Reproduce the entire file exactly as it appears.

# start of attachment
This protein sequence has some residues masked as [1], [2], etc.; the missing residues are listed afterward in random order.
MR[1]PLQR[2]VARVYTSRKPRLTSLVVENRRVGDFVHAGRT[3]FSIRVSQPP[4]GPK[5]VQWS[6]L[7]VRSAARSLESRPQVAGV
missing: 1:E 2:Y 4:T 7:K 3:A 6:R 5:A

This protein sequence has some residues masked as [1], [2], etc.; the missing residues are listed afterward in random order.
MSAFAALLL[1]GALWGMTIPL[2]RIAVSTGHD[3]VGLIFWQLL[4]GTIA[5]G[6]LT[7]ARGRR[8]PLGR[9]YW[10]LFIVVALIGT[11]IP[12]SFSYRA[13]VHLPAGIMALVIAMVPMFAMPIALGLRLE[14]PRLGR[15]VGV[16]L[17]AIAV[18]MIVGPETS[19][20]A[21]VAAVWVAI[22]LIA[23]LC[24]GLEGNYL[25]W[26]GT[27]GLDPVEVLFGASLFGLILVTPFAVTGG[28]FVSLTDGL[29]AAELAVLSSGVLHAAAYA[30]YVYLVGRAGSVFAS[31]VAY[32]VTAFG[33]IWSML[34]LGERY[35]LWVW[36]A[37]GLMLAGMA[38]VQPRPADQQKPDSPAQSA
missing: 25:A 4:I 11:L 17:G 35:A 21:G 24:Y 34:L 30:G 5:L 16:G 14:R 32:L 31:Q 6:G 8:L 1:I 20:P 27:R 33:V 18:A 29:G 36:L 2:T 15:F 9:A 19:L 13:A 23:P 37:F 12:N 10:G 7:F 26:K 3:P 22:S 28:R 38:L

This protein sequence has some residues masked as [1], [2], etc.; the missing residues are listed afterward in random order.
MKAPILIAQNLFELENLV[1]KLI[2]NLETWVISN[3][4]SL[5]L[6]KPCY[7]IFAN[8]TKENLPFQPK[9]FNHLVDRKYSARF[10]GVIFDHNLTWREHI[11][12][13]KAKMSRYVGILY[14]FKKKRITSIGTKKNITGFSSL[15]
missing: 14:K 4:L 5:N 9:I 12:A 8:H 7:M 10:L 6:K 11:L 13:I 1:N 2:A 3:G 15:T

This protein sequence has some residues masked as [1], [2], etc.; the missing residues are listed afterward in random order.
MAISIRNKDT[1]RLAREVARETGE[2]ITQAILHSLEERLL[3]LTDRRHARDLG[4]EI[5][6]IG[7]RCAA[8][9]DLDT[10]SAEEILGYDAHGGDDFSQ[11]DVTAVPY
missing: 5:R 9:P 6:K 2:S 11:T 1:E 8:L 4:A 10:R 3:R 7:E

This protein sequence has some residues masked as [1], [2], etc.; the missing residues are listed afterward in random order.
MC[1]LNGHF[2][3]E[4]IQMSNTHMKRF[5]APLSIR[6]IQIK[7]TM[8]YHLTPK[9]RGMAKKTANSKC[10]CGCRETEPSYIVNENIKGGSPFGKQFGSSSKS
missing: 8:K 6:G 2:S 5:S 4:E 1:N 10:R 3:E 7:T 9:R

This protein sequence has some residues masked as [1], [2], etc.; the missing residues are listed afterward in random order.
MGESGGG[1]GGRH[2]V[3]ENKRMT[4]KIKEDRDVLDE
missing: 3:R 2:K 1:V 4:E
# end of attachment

This protein sequence has some residues masked as [1], [2], etc.; the missing residues are listed afterward in random order.
MR[1]PLQR[2]VARVYTSRKPRLTSLVVENRRVGDFVHAGRT[3]FSIRVSQPP[4]GPK[5]VQWS[6]L[7]VRSAARSLESRPQVAGV
missing: 1:E 2:Y 4:T 7:K 3:A 6:R 5:A

This protein sequence has some residues masked as [1], [2], etc.; the missing residues are listed afterward in random order.
MSAFAALLL[1]GALWGMTIPL[2]RIAVSTGHD[3]VGLIFWQLL[4]GTIA[5]G[6]LT[7]ARGRR[8]PLGR[9]YW[10]LFIVVALIGT[11]IP[12]SFSYRA[13]VHLPAGIMALVIAMVPMFAMPIALGLRLE[14]PRLGR[15]VGV[16]L[17]AIAV[18]MIVGPETS[19][20]A[21]VAAVWVAI[22]LIA[23]LC[24]GLEGNYL[25]W[26]GT[27]GLDPVEVLFGASLFGLILVTPFAVTGG[28]FVSLTDGL[29]AAELAVLSSGVLHAAAYA[30]YVYLVGRAGSVFAS[31]VAY[32]VTAFG[33]IWSML[34]LGERY[35]LWVW[36]A[37]GLMLAGMA[38]VQPRPADQQKPDSPAQSA
missing: 25:A 4:I 11:L 17:G 35:A 21:G 24:Y 34:L 30:G 5:L 16:G 14:R 32:L 31:Q 6:G 8:L 1:I 20:P 27:R 33:V 18:A 29:G 36:L 2:T 15:F 9:A 19:L 13:A 23:P 37:F 12:N 10:G 7:F 26:K 3:P 22:S 28:R 38:L

This protein sequence has some residues masked as [1], [2], etc.; the missing residues are listed afterward in random order.
MKAPILIAQNLFELENLV[1]KLI[2]NLETWVISN[3][4]SL[5]L[6]KPCY[7]IFAN[8]TKENLPFQPK[9]FNHLVDRKYSARF[10]GVIFDHNLTWREHI[11][12][13]KAKMSRYVGILY[14]FKKKRITSIGTKKNITGFSSL[15]
missing: 14:K 4:L 5:N 9:I 12:A 8:H 7:M 10:L 6:K 11:L 13:I 1:N 2:A 3:G 15:T

This protein sequence has some residues masked as [1], [2], etc.; the missing residues are listed afterward in random order.
MAISIRNKDT[1]RLAREVARETGE[2]ITQAILHSLEERLL[3]LTDRRHARDLG[4]EI[5][6]IG[7]RCAA[8][9]DLDT[10]SAEEILGYDAHGGDDFSQ[11]DVTAVPY
missing: 5:R 9:P 6:K 2:S 11:T 1:E 8:L 4:A 10:R 3:R 7:E

This protein sequence has some residues masked as [1], [2], etc.; the missing residues are listed afterward in random order.
MC[1]LNGHF[2][3]E[4]IQMSNTHMKRF[5]APLSIR[6]IQIK[7]TM[8]YHLTPK[9]RGMAKKTANSKC[10]CGCRETEPSYIVNENIKGGSPFGKQFGSSSKS
missing: 8:K 6:G 2:S 5:S 4:E 1:N 10:R 3:E 7:T 9:R

This protein sequence has some residues masked as [1], [2], etc.; the missing residues are listed afterward in random order.
MGESGGG[1]GGRH[2]V[3]ENKRMT[4]KIKEDRDVLDE
missing: 3:R 2:K 1:V 4:E